As a nontraditional student, I have walked to the beat of my own drum. By my senior year of high school, I had no plans for college. I despised the idea of furthering my education and took some time off. During those six long months, I spent my free time doing nothing but reading everything and anything I could get my hands on. My days were filled with visits to libraries, bookstores, and cafes.
But I was bored and unfulfilled. So I figured it was time for me to accept my defeat and go to community college. I chose to go to the community college in the county next to my own because I refused to subject myself to running into former classmates whom I had so skillfully avoided all these months.
Throughout high school, I was told that I was lazy and had “so much potential,” but I never cared. I did whatever my friends did and never paved my own path. I took fairly basic classes my first semester in community college since I had just started a new job and was unsure of how much work I could handle. To my surprise, I thrived in every class that first semester. I discovered that doing well—and actually trying—felt good, and it ignited my passion for learning.
I graduated with honors, was awarded “Most Outstanding Student” in my department, became a published poet, was president of the internationally recognized honor society Phi Theta Kappa, discovered new passions, led an award-winning project fighting the opioid epidemic in my area, and contributed to my community. Yet, even though I accomplished so much, I still felt like I was behind everyone else. If I went to college straight out of high school, I would be a fourth-year student right now. Yet here I am, transferring in as a second-year student at the age of 21.
But I’m here to tell you that it is okay. You are where you need to be at this moment, as am I. I know that most of my high school classmates haven’t accomplished half of the things I have in two years. And, yes, some have accomplished a lot more than me, and that is okay.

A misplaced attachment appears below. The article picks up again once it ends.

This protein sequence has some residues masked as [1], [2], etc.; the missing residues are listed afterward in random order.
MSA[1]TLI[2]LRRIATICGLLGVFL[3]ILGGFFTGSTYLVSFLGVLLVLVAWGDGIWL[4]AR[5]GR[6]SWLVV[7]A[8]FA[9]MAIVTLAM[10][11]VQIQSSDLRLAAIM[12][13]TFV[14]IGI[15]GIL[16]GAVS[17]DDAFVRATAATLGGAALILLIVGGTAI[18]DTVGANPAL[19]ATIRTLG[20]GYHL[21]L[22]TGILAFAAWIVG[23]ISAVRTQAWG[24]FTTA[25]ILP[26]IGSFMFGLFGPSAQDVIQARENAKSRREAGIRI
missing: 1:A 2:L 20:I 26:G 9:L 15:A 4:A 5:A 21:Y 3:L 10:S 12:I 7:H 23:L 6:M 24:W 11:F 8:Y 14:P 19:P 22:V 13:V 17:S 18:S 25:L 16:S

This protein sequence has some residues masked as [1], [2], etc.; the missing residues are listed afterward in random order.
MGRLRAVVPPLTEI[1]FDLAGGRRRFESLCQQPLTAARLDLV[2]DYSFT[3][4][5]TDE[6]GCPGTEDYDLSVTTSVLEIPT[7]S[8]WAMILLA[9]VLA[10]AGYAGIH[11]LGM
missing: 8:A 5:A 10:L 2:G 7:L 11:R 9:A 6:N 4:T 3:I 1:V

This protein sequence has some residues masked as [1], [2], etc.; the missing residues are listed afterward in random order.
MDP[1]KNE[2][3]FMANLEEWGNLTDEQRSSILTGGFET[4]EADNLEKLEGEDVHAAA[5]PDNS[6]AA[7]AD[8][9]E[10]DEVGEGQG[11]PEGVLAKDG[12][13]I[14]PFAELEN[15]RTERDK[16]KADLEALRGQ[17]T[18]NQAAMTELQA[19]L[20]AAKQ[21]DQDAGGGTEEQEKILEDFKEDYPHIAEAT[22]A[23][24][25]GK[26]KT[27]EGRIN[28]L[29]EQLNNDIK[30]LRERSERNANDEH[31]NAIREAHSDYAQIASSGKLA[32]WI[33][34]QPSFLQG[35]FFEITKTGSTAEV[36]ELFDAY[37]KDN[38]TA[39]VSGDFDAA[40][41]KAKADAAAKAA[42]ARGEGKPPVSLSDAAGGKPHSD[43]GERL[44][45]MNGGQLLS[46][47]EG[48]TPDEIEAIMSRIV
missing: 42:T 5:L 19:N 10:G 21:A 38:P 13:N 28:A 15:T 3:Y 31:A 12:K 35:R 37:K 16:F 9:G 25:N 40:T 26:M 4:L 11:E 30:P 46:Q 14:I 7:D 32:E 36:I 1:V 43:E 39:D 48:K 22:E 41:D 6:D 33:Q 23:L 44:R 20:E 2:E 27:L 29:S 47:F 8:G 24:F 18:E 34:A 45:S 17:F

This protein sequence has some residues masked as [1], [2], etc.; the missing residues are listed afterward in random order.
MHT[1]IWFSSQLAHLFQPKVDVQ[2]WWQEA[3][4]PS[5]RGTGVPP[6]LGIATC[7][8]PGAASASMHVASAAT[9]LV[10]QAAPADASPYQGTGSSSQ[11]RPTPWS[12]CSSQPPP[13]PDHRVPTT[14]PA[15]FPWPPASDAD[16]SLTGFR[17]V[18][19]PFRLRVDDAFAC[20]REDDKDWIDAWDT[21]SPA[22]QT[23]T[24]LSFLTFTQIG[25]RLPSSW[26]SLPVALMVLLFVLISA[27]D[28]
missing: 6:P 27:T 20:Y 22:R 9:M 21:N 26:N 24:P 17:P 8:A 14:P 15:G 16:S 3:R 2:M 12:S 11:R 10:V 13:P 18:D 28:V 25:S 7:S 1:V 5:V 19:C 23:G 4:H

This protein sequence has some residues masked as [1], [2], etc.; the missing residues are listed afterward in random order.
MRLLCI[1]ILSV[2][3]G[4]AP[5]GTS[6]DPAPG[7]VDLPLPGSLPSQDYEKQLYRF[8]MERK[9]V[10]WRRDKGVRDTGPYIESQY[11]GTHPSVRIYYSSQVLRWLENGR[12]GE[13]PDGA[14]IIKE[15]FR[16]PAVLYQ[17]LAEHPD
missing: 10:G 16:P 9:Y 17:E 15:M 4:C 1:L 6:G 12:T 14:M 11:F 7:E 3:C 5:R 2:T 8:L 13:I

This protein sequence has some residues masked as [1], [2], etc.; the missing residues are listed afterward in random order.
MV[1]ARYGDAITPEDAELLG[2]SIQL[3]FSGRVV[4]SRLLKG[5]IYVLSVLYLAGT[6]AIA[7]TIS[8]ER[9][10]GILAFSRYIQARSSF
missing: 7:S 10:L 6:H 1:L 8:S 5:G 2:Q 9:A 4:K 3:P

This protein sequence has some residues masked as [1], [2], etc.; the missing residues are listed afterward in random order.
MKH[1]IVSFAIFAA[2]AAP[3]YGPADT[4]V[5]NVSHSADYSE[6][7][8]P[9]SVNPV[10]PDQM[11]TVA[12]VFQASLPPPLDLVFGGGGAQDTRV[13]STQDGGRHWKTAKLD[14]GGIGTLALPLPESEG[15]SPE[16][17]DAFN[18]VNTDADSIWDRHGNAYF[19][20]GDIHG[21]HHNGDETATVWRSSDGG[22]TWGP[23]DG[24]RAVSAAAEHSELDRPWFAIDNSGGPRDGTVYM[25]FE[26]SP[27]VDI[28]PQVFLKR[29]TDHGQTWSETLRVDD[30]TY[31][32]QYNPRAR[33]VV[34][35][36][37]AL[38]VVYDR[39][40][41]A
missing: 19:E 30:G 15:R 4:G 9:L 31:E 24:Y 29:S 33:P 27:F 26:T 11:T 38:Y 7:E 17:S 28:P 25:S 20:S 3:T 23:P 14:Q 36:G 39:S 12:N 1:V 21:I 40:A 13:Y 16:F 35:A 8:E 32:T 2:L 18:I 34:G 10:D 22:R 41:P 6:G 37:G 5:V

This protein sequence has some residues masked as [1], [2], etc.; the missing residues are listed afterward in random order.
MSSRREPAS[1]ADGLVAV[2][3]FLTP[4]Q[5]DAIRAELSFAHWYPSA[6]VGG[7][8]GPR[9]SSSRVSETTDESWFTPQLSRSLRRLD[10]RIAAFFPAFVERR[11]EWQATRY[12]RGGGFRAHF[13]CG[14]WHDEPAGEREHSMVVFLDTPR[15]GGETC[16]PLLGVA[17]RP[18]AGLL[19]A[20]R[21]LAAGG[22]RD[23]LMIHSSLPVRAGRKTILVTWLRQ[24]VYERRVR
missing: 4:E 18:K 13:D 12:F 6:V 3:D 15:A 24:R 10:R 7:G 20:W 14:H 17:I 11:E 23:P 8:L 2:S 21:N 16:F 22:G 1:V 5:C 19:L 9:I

Because of my experience with Phi Theta Kappa, my transfer process was stress-free. Utilizing the tools I acquired through Five Star Competitive Edge, a soft-skills program provided by the society, and with support from my chapter, I knew that applying to Arcadia would be the least- stressful part of the transfer process. I filled out an application with no fee, was excused from the essay portion due to my involvement in Phi Theta Kappa, and within a month was informed of my acceptance. I chose Arcadia because they awarded me a scholarship that no other schools could match. But I knew I made the right decision when I visited the campus. It felt like home. The views were beautiful, the school’s writing program was one of the best in the nation, and nothing compared to the feeling I got standing in the Castle.
Posing with Dr. David Stout, president of Brookdale Community College.
I don’t regret a single choice I have made. I graduated with an associates degree in Creative Writing from community college and am transferring into Arcadia with an individualized major in Environmental Journalism. Sure, I’m terrified of failing. But it is the right choice for me. Trust your gut; it knows more than you think.
A wise person once told me, “Go where the love is, it will never steer you wrong.” So if you are doubting your major, or feel left behind because your friends seem to be ahead of you, tell yourself it’s okay. Because it is. Not every student was meant to graduate in four years and know their entire life plan by 18. I sure didn’t.
Don’t be afraid to step out of the crowd and walk on your own for a little bit. I promise you it will all be worth it.